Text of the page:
Small black shoes are best, however, some situations allow for some foot bling.
Accessories are great!
Accessories can provide versatility in a shoot, allowing for a wider range of looks without changing outfits. It gives interest with color, pattern and texture but it needs to be appropriate-more on that later.
Obviously, don’t go overboard; less is more. Accessories need to add to the story of a person and not simply linger or distract. Accessories can be clothing like scarves, hats, sweaters, vests or props like flowers, a diary, little Jane’s favorite doll, your mother’s old camera, your favorite boa. (Just kidding; don’t bring the boa.)
Charity is using a hat to add interest to her portrait. Her colorful shirt matches her lipstick and are the only colors in the image. The large hat balances the bright color of her shirt, leaving her face in the middle as the focal point.
So, more than wardrobe, this also includes makeup and hair choices. Many people believe you need to wear stage make-up for photography. This simply isn’t true. If you apply more make-up than you normally wear, you are likely to be disappointed by the results because the images don’t look like you. And we want you to love your portraits!
A good stylist will make you look better, not make you look like someone you’re not.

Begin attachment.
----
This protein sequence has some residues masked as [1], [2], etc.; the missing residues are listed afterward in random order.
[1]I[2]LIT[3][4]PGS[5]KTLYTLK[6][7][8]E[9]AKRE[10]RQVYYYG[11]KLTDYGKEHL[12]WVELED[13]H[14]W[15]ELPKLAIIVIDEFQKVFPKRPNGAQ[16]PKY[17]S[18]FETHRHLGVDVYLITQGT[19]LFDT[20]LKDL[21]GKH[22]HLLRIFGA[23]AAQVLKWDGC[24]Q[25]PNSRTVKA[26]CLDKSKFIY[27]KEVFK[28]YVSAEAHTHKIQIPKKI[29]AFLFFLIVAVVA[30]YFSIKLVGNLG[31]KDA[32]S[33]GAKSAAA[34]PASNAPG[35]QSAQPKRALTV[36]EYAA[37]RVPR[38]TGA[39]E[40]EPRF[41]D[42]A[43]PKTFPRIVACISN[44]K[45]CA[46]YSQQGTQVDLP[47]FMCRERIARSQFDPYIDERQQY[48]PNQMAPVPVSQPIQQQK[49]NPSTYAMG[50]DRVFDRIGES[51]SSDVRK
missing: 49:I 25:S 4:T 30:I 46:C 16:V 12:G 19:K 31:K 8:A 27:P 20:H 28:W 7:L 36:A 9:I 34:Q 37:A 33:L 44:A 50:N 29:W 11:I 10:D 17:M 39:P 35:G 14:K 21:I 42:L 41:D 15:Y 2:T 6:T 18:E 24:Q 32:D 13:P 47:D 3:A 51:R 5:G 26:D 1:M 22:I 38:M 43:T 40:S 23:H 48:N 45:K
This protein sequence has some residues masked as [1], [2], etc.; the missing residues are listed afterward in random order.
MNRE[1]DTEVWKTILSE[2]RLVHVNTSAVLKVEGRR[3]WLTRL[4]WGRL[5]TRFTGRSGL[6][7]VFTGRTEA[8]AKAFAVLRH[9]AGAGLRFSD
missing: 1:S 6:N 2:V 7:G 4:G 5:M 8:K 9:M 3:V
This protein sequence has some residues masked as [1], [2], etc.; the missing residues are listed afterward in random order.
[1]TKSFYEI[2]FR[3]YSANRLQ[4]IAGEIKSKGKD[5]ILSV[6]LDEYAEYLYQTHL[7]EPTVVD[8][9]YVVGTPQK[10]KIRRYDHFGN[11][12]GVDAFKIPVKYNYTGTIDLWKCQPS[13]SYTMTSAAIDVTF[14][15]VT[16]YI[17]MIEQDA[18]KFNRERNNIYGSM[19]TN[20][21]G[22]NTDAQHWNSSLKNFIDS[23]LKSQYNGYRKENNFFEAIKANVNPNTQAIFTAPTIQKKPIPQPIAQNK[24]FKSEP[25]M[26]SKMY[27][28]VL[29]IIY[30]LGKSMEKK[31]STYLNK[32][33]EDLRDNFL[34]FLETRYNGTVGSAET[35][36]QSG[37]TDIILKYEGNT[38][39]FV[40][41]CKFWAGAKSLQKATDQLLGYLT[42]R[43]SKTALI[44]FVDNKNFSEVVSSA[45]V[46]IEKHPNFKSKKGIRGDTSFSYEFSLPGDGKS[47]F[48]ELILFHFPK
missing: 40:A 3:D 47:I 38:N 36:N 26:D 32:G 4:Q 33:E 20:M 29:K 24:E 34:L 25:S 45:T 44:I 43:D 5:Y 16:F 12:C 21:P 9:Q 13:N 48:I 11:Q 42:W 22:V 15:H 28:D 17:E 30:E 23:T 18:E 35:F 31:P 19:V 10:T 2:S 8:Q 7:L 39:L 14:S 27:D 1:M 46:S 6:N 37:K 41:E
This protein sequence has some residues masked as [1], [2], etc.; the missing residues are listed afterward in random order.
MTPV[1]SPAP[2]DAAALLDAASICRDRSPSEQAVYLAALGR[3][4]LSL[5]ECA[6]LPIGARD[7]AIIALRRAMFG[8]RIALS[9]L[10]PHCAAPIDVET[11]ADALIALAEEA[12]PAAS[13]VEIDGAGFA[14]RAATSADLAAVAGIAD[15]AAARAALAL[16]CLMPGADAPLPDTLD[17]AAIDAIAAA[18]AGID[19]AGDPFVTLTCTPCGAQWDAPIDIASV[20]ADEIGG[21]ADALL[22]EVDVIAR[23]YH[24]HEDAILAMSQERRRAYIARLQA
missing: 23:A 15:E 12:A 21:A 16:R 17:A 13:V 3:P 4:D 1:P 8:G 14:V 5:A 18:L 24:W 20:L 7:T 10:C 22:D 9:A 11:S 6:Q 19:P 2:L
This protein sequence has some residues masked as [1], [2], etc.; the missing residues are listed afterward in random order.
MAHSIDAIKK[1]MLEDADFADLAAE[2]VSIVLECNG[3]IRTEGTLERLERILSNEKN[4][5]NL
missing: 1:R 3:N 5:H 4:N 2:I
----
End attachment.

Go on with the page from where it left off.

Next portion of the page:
This goes for an on-location stylist. This is your portrait; if you feel the hair or make-up plan isn’t your cup of tea, say something before you end up drinking tea with tears of regret. Own your image. If you are being paid to have your photo taken, you have a stake in the outcome.
Most stylist are professionals with extensive experience and know how to make you look your best without changing you. If your photographer offers a stylist in their package, ask to see photos from that stylist to get an idea of their skills.
Get haircuts at least 2 weeks before the shoot to allow for grow-in time and user adjustment. Avoid over-tanning and try not to get a black eye. I know some of you can get a bit feisty.
Keep it appropriate. A New Year’s Eve hairstyle will look off with a casual outfit. Conversely a ponytail isn’t the best choice with a strapless gown. A field is not the place to wear dress shoes (unless your going for the couch-in-a-field Indy look.) Conversely, barefoot is great if the rest of the style is natural and casual.
What seems like such a small aspect of a portrait shoot can become complicated quickly. But you’ve got this!
*Remember to be you and be comfortable
*Keep it simple and personal
*Use accessories appropriately and sparingly
*Darker colors are slimming
*Keep it appropriate to the purpose and setting
*Ask your photographer for suggestions
With planning and assistance you can create a spectacular portrait that truly represents you and will be a keepsake for decades to come.
For Portrait Inquiries visit PhotographNashville.com or RachelleMorvant.com Email [email protected]